Durable goods orders fell 5.2 percent in July after four straight months of increases. It was the steepest decline since April 2020.18
The minutes from the July meeting of the Federal Open Market Committee showed that most members voiced some risks in raising interest rates beyond the quarter-point increase they agreed to implement.
Also acknowledged was the risk that inflation would not come down sufficiently and may require additional rate increases.19
By the Numbers: National Preparedness Month
First year National Preparedness Month was launched
1889, during the Johnstown Flood21
First peacetime mobilization of the Red Cross
The year FEMA (Federal Emergency Management Agency was created
The year FEMA became a part of the Department of Homeland Security
Natural disasters in the U.S. that are flood related
More than 1,000 annually22
Number of tornadoes that touch down in the U.S.
Number of weather-related disasters in 2020
Number of weather-related disasters in 2021
$145 billion total22
Total cost of weather-related disasters in 2021
More than $1 billion22
Cost of each individual disaster in 2021
The content is developed from sources believed to be providing accurate information. The information in this material is not intended as tax or legal advice. Please consult legal or tax professionals for specific information regarding your individual situation. This material was developed and produced by FMG Suite to provide information on a topic that may be of interest. FMG Suite, LLC, is not affiliated with the named representative, broker-dealer, or state- or SEC-registered investment advisory firm. The opinions expressed and material provided are for general information and should not be considered a solicitation for the purchase or sale of any security.
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The forecasts or forward-looking statements are based on assumptions, subject to revision without notice, and may not materialize.
The market indexes discussed are unmanaged and generally considered representative of their respective markets. Individuals cannot directly invest in unmanaged indexes. Past performance does not guarantee future results.
The Dow Jones Industrial Average is an unmanaged index that is generally considered representative of large-capitalization companies on the U.S. stock market. The S&P 500 Composite Index is an unmanaged group of securities considered to be representative of the stock market in general. The Nasdaq Composite is an index of the common stocks and similar securities listed on the Nasdaq stock market and considered a broad indicator of the performance of stocks of technology and growth companies. The Russell 1000 Index is an index that measures the performance of the highest-ranking 1,000 stocks in the Russell 3000 Index, which is comprised of 3,000 of the largest U.S. stocks. The MSCI EAFE Index was created by Morgan Stanley Capital International (MSCI) and serves as a benchmark for the performance in major international equity markets, as represented by 21 major MSCI indexes from Europe, Australia, and Southeast Asia. Index performance is not indicative of the past performance of a particular investment. Past performance does not guarantee future results. Individuals cannot invest directly in an index. The return and principal value of stock prices will fluctuate as market conditions change. And shares, when sold, may be worth more or less than their original cost.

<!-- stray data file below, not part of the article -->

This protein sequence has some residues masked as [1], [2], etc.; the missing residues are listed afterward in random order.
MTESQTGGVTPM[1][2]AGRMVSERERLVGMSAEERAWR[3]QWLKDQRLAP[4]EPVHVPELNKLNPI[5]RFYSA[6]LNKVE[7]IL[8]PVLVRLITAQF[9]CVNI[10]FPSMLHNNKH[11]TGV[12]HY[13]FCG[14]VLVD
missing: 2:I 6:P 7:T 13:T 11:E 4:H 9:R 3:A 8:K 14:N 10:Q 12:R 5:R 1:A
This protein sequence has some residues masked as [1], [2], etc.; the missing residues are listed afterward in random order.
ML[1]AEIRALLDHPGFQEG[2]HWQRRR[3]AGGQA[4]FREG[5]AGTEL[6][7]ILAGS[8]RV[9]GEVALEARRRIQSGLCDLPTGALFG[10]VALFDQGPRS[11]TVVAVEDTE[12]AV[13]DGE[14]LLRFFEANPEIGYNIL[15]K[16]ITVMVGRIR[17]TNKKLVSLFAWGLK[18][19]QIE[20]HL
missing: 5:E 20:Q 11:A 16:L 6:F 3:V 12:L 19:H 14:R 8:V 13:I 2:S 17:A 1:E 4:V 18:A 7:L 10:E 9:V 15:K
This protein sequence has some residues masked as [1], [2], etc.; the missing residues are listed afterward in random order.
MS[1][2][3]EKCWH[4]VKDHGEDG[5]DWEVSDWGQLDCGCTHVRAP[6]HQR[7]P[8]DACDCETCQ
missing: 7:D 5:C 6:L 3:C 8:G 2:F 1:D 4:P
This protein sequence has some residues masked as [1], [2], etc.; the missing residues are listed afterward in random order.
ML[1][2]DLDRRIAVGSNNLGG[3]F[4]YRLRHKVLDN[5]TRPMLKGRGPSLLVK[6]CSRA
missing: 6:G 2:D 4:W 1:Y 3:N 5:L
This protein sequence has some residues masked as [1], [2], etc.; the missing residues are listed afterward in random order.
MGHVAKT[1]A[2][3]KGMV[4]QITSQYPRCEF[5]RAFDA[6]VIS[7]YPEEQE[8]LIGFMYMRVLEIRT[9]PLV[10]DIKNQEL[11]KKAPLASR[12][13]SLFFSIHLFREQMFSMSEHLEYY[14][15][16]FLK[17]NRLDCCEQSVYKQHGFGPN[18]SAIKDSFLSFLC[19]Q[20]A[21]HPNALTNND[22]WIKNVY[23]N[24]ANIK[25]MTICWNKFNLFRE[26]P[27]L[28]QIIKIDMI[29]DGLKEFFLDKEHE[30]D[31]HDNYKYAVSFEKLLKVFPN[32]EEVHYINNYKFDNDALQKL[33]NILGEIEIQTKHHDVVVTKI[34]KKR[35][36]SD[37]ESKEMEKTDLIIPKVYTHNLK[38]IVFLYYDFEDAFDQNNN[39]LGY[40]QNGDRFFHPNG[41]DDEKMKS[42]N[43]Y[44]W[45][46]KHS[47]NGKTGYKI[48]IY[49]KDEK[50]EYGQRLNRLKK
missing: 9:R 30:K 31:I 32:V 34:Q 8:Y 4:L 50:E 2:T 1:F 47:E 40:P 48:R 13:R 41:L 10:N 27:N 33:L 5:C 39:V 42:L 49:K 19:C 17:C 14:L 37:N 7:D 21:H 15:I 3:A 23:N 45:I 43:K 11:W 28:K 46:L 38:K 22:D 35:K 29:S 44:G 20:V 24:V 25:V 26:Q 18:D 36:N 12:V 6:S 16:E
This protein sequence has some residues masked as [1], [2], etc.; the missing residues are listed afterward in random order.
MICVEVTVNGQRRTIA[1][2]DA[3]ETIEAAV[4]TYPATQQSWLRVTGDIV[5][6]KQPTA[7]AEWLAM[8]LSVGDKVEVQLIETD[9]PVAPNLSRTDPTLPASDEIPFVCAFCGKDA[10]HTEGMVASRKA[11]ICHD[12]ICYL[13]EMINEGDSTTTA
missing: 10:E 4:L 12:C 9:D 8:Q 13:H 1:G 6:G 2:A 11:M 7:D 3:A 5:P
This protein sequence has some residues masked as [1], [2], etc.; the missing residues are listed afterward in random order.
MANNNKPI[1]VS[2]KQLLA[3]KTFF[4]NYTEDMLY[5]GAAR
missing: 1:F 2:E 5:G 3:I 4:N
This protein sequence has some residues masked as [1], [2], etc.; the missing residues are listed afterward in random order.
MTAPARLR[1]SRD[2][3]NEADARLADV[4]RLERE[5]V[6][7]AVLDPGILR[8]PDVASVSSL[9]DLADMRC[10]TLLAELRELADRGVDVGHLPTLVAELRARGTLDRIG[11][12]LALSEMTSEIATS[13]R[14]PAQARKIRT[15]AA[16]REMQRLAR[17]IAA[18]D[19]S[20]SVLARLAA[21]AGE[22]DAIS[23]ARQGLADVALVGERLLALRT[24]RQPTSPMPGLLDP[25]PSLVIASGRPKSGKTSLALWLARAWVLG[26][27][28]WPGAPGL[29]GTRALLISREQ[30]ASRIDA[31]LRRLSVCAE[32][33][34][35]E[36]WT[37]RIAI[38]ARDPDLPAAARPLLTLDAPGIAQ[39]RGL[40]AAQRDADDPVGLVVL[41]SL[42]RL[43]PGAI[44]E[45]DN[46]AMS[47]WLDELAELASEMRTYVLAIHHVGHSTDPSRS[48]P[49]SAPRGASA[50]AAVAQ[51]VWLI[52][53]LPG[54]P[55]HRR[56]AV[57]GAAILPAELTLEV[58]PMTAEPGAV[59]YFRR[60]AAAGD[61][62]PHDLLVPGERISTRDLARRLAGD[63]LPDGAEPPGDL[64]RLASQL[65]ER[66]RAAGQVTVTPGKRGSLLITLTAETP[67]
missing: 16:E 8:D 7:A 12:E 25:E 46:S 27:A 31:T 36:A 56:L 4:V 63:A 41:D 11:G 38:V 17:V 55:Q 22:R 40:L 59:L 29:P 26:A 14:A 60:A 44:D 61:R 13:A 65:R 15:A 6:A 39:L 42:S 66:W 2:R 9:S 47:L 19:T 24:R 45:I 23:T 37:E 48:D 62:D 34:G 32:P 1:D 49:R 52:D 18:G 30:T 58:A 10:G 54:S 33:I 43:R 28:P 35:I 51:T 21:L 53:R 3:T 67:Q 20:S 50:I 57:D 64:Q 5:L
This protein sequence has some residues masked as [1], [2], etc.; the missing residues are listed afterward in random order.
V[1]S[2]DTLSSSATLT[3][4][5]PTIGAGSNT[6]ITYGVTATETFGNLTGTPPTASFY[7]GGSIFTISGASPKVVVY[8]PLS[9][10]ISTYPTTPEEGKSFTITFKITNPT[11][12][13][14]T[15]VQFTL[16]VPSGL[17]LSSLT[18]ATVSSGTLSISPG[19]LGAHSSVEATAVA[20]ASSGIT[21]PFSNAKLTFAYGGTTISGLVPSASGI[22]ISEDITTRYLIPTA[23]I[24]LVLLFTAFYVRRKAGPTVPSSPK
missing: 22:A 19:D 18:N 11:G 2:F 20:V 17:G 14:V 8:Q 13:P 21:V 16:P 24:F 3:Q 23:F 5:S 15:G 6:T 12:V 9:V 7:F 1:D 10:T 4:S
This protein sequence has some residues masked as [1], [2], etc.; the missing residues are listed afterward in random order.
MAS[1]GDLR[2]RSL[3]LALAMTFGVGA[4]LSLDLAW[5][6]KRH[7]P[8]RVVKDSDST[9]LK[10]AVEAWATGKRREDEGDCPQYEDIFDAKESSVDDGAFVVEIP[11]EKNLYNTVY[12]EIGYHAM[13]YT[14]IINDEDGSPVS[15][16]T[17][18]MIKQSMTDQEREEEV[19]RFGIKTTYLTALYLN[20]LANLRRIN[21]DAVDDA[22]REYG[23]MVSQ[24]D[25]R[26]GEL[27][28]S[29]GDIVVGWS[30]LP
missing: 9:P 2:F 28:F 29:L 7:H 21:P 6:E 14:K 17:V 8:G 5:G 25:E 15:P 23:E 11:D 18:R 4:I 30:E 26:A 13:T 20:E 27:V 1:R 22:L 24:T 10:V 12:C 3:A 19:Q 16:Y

International investments carry additional risks, which include differences in financial reporting standards, currency exchange rates, political risks unique to a specific country, foreign taxes and regulations, and the potential for illiquid markets. These factors may result in greater share price volatility.
The Hang Seng Index is a benchmark index for the blue-chip stocks traded on the Hong Kong Stock Exchange. The KOSPI is an index of all stocks traded on the Korean Stock Exchange. The Nikkei 225 is a stock market index for the Tokyo Stock Exchange. The SENSEX is a stock market index of 30 companies listed on the Bombay Stock Exchange. The Jakarta Composite Index is an index of all stocks that are traded on the Indonesia Stock Exchange. The Bovespa Index tracks 50 stocks traded on the Sao Paulo Stock, Mercantile, & Futures Exchange. The IPC Index measures the companies listed on the Mexican Stock Exchange. The MERVAL tracks the performance of large companies based in Argentina. The ASX 200 Index is an index of stocks listed on the Australian Securities Exchange. The DAX is a market index consisting of the 30 German companies trading on the Frankfurt Stock Exchange. The CAC 40 is a benchmark for the 40 most significant companies on the French Stock Market Exchange. The Dow Jones Russia Index measures the performance of leading Russian Global Depositary Receipts (GDRs) that trade on the London Stock Exchange. The FTSE 100 Index is an index of the 100 companies with the highest market capitalization listed on the London Stock Exchange.
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1. WSJ.com, August 31, 2023
2. MarketWatch.com, July 29, 2023
3. LipperAlpha.refinitive.com, August 25, 2023
4. SectorSPDR.com, August 31, 2023
5. FederalReserve.gov, 2023
6. AtlantaFed.org, 2023
7. MSCI.com, August 31, 2023
8. MSCI.com, August 31, 2023
9. MSCI.com, August 31, 2023
10. CNBC.com, August 30, 2023
11. WSJ.com, August 4, 2023
12. CNBC.com, August 15, 2023
13. MarketWatch.com, August 16, 2023
14. CNBC.com, August 22, 2023
15. Finance.Yahoo.com, August 23, 2023
16. CNN.com, August 23, 2023
17. CNBC.com, August 10, 2023
18. Morningstar.com, August 24, 2023
19. WSJ.com, August 16, 2023
20. Weather.gov, March 2023
21. NationalToday.com, March 2023
22. Bankrate.com, May 27, 2022